Elements of Latin Lesson 12: 
Adjectives of the First and Second Declensions

Semper fidēlis — Always faithful
Motto of the United States marines.

115. Adjectives of First and Second Declensions. We have seen that feminine adjectives in -a, like bona, are declined like aqua (§ 90). So masculine adjectives in -us, such as bonus, are declined like servus; and neuter adjectives in -um, such as bonum, are declined like oppidum. For this reason such adjectives are called Adjectives of the First and Second Declensions.

116. The adjective and noun, masculine and neuter, are declined as follows:

servus bonus (bases serv- bon-), M., the good slave

Nom. servus bonus -us servī bonī
Gen. servī bonī servōrum bonōrum -ōrum
Dat. servō bonō servīs bonīs -īs
Acc. servum bonum -um servōs bonōs -ōs
Abl. servō bonō servīs bonīs -īs


oppidum bonum (bases oppid- bon-), N., the good town

Nom. oppidum bonum -um oppida bona -a
Gen. oppidī bonī oppidōrum bonōrum -ōrum
Dat. oppidō bonō oppidīs bonīs -īs
Acc. oppidum bonum -um oppida bona -a
Abl. oppidō bonō oppidīs bonīs -īs


    Decline together equus parvus, the small horse; bellum magnum, the great war.


117. Genitive of Nouns in -ius and -ium. Nouns in -ius and -ium end in in the genitive, not in -iī, and the accent remains on the same syllable as in the nominative: nominative fī'lius (son), genitive fīlī, dative fīliō, etc.; nominative auxilium (aid), genitive auxilī, dative auxiliō, etc.


Exercises

Print Lesson 12 Exercises

First learn the special vocabulary:

Latin Word Meaning Related Words
auxilium, auxilī, n. aid auxiliary
bellum, -ī, n. war belligerent
fīlius, fīlī, m. son filial, affiliate
frūmentum, -ī, n. grain
magnus, -a, -um great, large magnitude, magnify
novus, -a, -um new novel, novelty
parat he (she, it) prepares compare, repair
socius, -a, -um ally, companion associate, society


DIALOGUE. MĀRCUS ET FĪLIUS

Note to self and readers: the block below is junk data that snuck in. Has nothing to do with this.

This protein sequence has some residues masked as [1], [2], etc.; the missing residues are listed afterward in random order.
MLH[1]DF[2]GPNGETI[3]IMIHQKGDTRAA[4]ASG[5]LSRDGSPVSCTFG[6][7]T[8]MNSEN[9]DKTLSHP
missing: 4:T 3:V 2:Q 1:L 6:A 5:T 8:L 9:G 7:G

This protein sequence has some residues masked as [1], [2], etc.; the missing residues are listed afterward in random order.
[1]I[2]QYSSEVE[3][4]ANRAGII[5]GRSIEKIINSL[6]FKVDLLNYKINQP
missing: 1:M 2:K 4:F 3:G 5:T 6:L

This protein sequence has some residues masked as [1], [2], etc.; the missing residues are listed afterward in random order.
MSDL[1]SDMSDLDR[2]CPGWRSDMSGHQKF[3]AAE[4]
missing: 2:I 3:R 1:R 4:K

118. MĀRCUS: Quid, fīlī, servī Galbae agricolae in magnum oppidum portant?

FĪLIUS: Frūmentum, Mārce, servī Galbae agricolae in magnum oppidum portant. Rēgīna magnī oppidī populum ad arma vocat. Rēgīna novum et magnum bellum parat. Arma et frūmentum et pecūniam, auxilia bellī, parat.

M: Ubi sunt bonī fīliī pulchrae rēgīnae?

F: Cum sociīs, Mārce, fīliī rēgīnae sunt.

M: Dantne sociī bonae rēgīnae auxilium?

F: Dant. Sociī arma nova et pecūniam magnam rēgīnae dant.

M: Estne, fīlī, terra rēgīnae pulchra?

F: Pulchra et magna est terra rēgīnae. Populus oppidī bonam rēgīnam et pulchram terram amat.


119. The arms of-the-new ally are good.   2. The sons of-the-allies do-give great assistance to-the-people of-the-small towns.  3. The farmers are-toiling in the new fields.  4. Why, (my) son, is the good queen calling the people together?  5. Are the new allies preparing grain? Yes.


     

Return to Elements of Latin 

Return from Lesson 12 to Teach and Learn Latin Online

Have a question about Elements of Latin?
ASK HERE!

Subscribe to Teach and Learn Latin Quarterly: Find new lessons and share your own!
Enter Your E-mail Address
Enter Your First Name (optional)
Then

Don't worry — your e-mail address is totally secure.
I promise to use it only to send you Teach and Learn Latin Quarterly.